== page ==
- Choose Team Zombie and read eight horror books that were perfect for Halloween. Competitive readathon in which every page and book read made a difference towards being the winning team.
- Mixed reading and self-care while taking on this bingo card challenge encouraging reading books already owned.
- I went through the Disney parks at Walt Disney World by completing prompts based on shows, snacks, and attractions.
There are many different readathons offered per month that can be found using a quick YouTube or Twitter search.
- A fun way to cross off books from your TBR.
- Spans one month, so if unable to do or complete, there is no “falling behind” beyond that month.
- It can appeal to your competitive nature depending on which challenge you choose.
- Very easy to commit to more than one which can lead to you becoming overwhelmed.
- If you love the hosts and challenge, you may only get to do each once per year if it’s recurring. Some challenges happen a few times a year or maybe a one-time-only deal.
My goal: It’s harder to give a more in-depth goal than to say that I’ll complete at least one a month.
4. Read a Percentage of Your Owned TBR
Perfect for those of us who are collectors or suddenly find ourselves with a large sum of books. This can happen through book sales (library fundraisers that are $5 for a bag of books are my weakness) or through receiving a large number from friends. This can also happen through subscriptions or just acquiring a few that sit forlornly on our shelves.
I would venture to say that I’m not the only one who buys many books and then ignores them. I’m a library girl at heart. My stash of owned books was perfect during 2020, but I was in the doors as soon as libraries re-opened.
So, what to do about those books if you don’t want to do a massive un-haul without giving your books a fair hearing or going off a hunch a la Marie Kondo’s theme of sparking joy (from the book blurb)?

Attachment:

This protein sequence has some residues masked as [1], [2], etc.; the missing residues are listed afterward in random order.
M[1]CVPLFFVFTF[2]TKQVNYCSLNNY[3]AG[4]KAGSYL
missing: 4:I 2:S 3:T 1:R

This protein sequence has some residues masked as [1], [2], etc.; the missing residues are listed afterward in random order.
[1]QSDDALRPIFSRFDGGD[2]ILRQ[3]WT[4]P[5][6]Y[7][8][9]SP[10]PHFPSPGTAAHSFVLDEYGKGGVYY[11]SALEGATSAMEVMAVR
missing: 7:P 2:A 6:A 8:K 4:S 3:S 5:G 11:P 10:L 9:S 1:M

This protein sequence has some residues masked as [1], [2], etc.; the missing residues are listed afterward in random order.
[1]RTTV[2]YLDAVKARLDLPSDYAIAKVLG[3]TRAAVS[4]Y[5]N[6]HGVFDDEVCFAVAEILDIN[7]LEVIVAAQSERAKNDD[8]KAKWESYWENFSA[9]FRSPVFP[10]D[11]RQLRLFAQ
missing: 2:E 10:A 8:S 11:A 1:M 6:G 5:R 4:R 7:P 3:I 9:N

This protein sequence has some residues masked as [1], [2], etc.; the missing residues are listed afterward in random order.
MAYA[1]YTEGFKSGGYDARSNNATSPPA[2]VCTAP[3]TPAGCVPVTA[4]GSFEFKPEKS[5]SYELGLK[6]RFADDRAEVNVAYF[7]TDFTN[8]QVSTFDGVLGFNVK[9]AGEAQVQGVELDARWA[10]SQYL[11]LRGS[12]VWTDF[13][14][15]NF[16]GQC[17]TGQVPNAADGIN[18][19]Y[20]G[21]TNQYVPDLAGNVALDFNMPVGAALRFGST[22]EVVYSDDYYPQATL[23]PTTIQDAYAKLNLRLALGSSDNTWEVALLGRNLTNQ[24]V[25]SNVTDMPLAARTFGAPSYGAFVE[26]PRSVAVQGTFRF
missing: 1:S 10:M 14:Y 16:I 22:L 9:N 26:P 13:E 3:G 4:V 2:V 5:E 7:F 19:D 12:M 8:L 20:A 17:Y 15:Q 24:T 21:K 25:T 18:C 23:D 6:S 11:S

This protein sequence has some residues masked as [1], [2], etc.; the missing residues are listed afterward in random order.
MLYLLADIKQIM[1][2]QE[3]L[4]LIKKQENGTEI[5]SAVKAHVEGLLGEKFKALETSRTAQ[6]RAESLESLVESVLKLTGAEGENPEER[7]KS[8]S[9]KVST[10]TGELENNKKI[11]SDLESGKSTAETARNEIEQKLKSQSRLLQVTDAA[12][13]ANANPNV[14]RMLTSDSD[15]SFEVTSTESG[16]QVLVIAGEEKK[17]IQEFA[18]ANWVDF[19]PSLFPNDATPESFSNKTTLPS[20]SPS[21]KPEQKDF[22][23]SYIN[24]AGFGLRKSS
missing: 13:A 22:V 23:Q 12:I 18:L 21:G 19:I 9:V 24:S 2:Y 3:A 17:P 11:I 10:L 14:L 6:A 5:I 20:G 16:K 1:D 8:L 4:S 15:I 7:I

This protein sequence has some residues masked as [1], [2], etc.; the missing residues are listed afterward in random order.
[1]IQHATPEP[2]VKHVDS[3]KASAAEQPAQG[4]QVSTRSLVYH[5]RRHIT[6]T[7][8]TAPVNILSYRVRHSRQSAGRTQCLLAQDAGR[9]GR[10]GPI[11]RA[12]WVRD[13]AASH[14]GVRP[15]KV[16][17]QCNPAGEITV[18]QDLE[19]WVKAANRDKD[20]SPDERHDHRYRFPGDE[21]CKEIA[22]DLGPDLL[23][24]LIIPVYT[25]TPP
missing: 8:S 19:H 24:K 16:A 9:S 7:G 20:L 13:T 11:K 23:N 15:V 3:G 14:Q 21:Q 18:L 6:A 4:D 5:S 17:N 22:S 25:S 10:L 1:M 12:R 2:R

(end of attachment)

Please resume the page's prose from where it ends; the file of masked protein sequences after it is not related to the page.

Make a list of the books you have in your collection- some will be books that are already read (and therefore will be happy rereads); others will be books you have yet to encounter.
Each of the methods listed above will be helpful in checking off some of your books. However, here are a few additional ones:
- build a monopoly board that focuses on the main themes you have. Use community chest for additional prompts and chance cards to list specific books
- create a TBR box or jar. Write either prompts or the particular title of each book.
- Assign each book a number and use a random number generator. The number that comes up is your next read.
- Use a random color generator. Which book comes the closest to matching the color generated?
- Group books based on genre, themes, or feelings you feel you might experience while reading. Mood read your way through each month.
- Make a list and roll some dice: I adore YouTube content creator Jessie Mae’s way of choosing books. First, she makes a list based on categories she wants to read during the month. Then, she rolls two six-sided die and makes her TBR pile. She intentionally chooses more books than she thinks she’ll read during the month, so she still has a choice instead of a stringent list. This is also good in the case of books you don’t want to finish.
Make a goal to read a certain percentage- 25%, 50%, 65%? How much of your shelves do you want to clear off by the end of 2022?
- Having the ability to decide which books on your shelves deserve the space given.
- Helpful with decluttering before a large move or to clear space
- Decrease of consumption during the year. Instead of buying, why not choose to use what you have?
- Spending more time reading what could be backlist books if reading new releases is important to you.
- Could limit the sense of adventure offered by going into a library or bookstore (unless your collection resembles a library- preaching to the choir here)
My plan: Right now, I have no idea how many books are on my owned TBR list. I know that I want to go through a large portion- at least 50%. This was inspired by finding a 700+ page book on my shelves that I hated almost the moment I started reading it. It had taken up space for years and was quickly donated. I plan to list the books I own on each level of my house before December 31st. I look forward to having a smaller, more concise collection of favorites by 2023.
Which methods do you use when creating your yearly goals?
I hope to have given you a few ideas of ways to accomplish your TBR. Are your methods similar or different? There is no one way that is better than another. However, these are a few of my favorites. In the comments, let me know which was your favorite or if you have an idea I haven’t considered.
Thank you so much for reading. I appreciate you making my words a part of your day. For more of my content, follow my Twitter at RachellaPage. I usually update with weekly updates and with a brief review of each book I finish.